A Large Family, but a Broken Family?

I’m not sure “trivialize” is a correct word to use, but I’ll try it here. On a Google search, trivialize is defined as “make (something) seem less important, significant, or complex than it really is; synonyms include underplay, downplay, diminish.”

In light of this blog’s theme—”spiritual Canyons exist, on many fronts. hopelessly Divided?”—I think Christians sometimes trivialize faith-related matters. I work with refugees and immigrants—a great privilege! But, I often sense feelings of disregard, even animosity, between their Christian traditions. Ethiopian evangelical Christians do not seem to consider Ethiopian orthodox believers as fellow Christians. An eastern European orthodox believer talked with much disrespect of eastern European Pentecostal believers. Hispanic evangelical Christians do not seem to consider Hispanic Catholic believers as their fellow Christians. This disdain for the other is often reciprocated. Rather than Christianity being a large family of God, it contains many splintered groups who trivialize the complexities of each other, and then question each other’s validity—quite a broken family.

I admit, they highlight big differences, and of my immigrant acquaintances, they know each other better than I know them. Concerns sometimes include the following: Orthodox and Catholic Christians have different Bibles than other Christians; their Bibles include the apocryphal books like Esdras and Maccabees. Concern is raised about prayers through, or even to, Mother Mary. They make so much of their traditions and rituals, as if they are as important as the Bible. They don’t experience the Holy Spirit in the same way we do, so their way is less legitimate. And within these big differences highlighted, valid concerns are there, but often strong, sincere allegiance is offered to Jesus Christ as Lord and Savior, it’s just done in the way a person was raised to do it. Sometimes that is with the heavy use of rituals and traditions, or lack thereof if a person is raised to know God without that.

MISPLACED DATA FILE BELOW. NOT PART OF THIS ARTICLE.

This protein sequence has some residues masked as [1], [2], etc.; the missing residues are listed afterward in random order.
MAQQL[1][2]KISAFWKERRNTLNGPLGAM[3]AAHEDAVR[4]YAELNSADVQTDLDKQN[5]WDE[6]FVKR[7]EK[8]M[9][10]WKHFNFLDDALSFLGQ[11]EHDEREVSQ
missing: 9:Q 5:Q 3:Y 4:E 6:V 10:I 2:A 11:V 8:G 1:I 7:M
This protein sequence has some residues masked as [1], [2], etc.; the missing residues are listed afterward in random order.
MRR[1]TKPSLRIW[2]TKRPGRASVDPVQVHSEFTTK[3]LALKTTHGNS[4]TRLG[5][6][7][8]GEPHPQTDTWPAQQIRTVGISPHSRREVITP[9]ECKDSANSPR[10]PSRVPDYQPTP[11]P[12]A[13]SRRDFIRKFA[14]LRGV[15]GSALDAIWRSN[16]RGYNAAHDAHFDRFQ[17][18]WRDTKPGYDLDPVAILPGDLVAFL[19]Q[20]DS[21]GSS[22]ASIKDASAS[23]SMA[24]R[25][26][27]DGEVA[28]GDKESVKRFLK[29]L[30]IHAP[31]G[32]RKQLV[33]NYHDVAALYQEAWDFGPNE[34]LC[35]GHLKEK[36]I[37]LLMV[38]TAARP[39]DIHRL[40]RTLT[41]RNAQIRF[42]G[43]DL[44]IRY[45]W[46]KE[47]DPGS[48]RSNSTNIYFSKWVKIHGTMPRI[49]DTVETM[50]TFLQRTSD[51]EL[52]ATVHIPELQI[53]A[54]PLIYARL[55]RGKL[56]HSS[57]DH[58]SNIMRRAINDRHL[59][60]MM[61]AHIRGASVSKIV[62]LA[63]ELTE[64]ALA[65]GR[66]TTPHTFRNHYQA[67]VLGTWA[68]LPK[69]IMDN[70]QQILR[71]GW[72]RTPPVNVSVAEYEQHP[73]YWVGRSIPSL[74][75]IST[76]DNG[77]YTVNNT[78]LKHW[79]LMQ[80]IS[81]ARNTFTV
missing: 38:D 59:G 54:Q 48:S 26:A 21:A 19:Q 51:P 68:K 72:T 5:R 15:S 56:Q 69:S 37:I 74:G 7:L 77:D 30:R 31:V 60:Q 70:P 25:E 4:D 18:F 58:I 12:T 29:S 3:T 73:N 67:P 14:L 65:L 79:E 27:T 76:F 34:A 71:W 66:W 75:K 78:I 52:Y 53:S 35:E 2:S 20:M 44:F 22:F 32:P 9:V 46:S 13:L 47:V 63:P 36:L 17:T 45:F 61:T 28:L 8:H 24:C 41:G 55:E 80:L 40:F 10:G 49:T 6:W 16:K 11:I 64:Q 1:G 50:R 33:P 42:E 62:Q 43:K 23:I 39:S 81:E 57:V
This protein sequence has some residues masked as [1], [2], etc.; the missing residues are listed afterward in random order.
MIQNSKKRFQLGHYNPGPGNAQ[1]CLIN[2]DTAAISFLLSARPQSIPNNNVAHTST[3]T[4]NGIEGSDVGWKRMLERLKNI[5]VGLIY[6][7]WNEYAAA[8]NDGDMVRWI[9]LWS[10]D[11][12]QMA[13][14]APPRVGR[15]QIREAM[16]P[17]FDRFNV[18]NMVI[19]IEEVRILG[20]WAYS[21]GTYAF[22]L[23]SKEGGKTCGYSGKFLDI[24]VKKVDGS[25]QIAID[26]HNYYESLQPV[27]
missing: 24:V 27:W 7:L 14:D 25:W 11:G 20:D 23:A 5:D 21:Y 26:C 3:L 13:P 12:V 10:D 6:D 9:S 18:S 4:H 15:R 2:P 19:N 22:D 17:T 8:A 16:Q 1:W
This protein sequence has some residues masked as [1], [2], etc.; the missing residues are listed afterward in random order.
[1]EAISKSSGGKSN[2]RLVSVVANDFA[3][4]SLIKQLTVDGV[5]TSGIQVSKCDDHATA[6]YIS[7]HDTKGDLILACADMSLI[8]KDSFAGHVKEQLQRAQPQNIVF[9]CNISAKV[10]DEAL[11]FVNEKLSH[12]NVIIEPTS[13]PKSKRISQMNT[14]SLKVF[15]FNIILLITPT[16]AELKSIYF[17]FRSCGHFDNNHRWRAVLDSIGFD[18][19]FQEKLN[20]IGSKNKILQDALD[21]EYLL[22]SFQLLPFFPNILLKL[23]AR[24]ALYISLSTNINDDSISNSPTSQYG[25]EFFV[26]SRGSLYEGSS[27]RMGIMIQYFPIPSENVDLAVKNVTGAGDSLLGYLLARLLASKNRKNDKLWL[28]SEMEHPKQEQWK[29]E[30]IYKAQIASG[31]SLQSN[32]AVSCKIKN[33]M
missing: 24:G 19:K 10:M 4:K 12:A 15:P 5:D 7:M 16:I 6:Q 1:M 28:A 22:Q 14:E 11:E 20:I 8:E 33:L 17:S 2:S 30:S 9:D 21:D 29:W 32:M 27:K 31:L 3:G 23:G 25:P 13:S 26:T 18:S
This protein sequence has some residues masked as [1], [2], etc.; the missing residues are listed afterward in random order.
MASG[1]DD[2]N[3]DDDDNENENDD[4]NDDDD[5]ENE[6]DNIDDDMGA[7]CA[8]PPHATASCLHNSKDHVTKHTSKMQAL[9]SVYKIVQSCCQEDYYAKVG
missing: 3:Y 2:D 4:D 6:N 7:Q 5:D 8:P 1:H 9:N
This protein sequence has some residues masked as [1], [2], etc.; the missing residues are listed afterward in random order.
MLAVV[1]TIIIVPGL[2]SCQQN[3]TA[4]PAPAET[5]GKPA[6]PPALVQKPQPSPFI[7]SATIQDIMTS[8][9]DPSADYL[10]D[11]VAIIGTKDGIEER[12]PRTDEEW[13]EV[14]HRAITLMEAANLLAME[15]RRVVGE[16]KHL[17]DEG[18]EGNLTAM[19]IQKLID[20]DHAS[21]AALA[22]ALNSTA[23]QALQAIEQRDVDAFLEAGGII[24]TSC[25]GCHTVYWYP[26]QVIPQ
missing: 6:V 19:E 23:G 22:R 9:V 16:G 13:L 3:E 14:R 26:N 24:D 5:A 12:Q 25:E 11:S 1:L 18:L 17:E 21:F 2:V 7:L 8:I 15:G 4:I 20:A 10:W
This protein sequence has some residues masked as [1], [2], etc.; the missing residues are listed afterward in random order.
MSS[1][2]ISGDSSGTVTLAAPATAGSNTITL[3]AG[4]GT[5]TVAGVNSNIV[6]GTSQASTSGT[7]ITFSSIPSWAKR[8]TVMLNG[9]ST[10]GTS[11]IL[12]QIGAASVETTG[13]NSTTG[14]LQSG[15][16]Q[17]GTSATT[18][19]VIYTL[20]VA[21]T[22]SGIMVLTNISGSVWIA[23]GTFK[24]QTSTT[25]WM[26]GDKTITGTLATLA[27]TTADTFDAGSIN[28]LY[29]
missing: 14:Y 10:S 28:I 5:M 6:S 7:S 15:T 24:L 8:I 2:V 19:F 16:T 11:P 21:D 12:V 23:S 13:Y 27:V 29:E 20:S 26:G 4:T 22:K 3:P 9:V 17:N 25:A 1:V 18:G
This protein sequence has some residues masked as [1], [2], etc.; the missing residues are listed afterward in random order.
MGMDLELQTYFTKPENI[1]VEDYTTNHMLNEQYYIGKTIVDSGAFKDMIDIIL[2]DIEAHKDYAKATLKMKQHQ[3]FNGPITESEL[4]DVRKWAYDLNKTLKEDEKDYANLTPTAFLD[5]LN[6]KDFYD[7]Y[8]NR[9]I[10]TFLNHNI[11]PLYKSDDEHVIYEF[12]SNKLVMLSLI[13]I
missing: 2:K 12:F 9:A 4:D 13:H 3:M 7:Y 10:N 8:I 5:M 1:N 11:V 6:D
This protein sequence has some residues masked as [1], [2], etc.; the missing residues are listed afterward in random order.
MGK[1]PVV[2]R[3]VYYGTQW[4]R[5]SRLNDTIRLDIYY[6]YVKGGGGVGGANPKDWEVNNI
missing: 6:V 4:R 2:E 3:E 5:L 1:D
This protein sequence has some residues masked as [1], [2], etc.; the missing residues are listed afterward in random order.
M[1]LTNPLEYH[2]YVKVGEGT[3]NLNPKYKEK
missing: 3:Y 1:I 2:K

I tend to advocate for unity in the Family, seeking to understand that naturally there will be differences within the siblings because we come to know God through different means. I affirm our differences, especially when I see sincerity and authenticity, which I often do. I KNOW, I know, it’s important to be careful to not water-down Truth for the sake of unity.

I mention here that concerns are raised, and disregard is extended at times toward the practices of Catholic Christians and Orthodox Christians. What would be your thought toward Jehovah’s Witnesses? Would they be considered part of this broken family of God mentioned at the bottom of the second paragraph? Why or why not?

(NEXT TIME—do we sometimes trivialize the sharing and receiving of faith?)